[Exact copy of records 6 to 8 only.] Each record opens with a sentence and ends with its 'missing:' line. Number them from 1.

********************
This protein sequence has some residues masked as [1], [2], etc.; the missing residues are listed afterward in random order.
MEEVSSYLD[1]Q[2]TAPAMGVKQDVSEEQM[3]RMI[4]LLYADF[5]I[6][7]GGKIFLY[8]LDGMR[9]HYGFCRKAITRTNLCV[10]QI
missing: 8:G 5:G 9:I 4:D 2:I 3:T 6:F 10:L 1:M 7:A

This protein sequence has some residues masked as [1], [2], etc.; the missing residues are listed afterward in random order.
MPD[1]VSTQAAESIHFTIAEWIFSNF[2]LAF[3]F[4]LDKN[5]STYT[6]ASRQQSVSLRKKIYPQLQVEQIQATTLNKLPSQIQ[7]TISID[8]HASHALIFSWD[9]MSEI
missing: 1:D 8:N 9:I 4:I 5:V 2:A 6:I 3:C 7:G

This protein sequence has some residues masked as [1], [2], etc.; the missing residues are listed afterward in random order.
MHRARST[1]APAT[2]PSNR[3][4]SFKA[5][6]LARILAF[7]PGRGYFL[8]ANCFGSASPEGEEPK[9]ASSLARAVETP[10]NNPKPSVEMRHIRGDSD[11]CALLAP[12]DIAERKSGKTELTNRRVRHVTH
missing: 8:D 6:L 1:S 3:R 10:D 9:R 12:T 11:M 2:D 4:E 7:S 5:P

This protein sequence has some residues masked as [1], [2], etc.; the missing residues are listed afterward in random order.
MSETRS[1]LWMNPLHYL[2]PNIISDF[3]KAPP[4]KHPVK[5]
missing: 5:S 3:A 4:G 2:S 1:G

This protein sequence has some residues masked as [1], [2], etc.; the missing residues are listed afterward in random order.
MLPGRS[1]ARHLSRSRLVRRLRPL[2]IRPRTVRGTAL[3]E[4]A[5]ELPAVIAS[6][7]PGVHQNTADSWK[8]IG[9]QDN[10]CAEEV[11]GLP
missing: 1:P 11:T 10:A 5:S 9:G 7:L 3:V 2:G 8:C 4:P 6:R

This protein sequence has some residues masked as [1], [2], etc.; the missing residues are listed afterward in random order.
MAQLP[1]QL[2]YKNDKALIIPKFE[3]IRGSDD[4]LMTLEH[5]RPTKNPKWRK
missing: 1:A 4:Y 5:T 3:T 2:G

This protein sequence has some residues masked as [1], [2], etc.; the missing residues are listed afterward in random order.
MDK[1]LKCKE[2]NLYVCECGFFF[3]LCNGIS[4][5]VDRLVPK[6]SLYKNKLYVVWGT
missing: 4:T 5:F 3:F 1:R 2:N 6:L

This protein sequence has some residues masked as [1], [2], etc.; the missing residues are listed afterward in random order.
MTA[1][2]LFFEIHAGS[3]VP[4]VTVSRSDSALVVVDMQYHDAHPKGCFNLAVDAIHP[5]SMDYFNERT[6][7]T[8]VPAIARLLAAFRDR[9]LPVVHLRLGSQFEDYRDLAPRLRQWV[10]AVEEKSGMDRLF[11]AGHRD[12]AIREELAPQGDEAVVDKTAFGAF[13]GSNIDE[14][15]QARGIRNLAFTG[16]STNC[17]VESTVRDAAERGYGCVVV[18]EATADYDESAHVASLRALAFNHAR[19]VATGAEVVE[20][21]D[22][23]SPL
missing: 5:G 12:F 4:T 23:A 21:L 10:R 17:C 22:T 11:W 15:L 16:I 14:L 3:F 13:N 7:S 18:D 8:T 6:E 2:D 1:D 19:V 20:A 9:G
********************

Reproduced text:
This protein sequence has some residues masked as [1], [2], etc.; the missing residues are listed afterward in random order.
MAQLP[1]QL[2]YKNDKALIIPKFE[3]IRGSDD[4]LMTLEH[5]RPTKNPKWRK
missing: 1:A 4:Y 5:T 3:T 2:G

This protein sequence has some residues masked as [1], [2], etc.; the missing residues are listed afterward in random order.
MDK[1]LKCKE[2]NLYVCECGFFF[3]LCNGIS[4][5]VDRLVPK[6]SLYKNKLYVVWGT
missing: 4:T 5:F 3:F 1:R 2:N 6:L

This protein sequence has some residues masked as [1], [2], etc.; the missing residues are listed afterward in random order.
MTA[1][2]LFFEIHAGS[3]VP[4]VTVSRSDSALVVVDMQYHDAHPKGCFNLAVDAIHP[5]SMDYFNERT[6][7]T[8]VPAIARLLAAFRDR[9]LPVVHLRLGSQFEDYRDLAPRLRQWV[10]AVEEKSGMDRLF[11]AGHRD[12]AIREELAPQGDEAVVDKTAFGAF[13]GSNIDE[14][15]QARGIRNLAFTG[16]STNC[17]VESTVRDAAERGYGCVVV[18]EATADYDESAHVASLRALAFNHAR[19]VATGAEVVE[20][21]D[22][23]SPL
missing: 5:G 12:F 4:T 23:A 21:L 10:R 17:C 22:T 11:W 15:L 16:I 14:L 3:F 13:N 7:S 18:D 8:T 6:E 2:D 1:D 19:V 20:A 9:G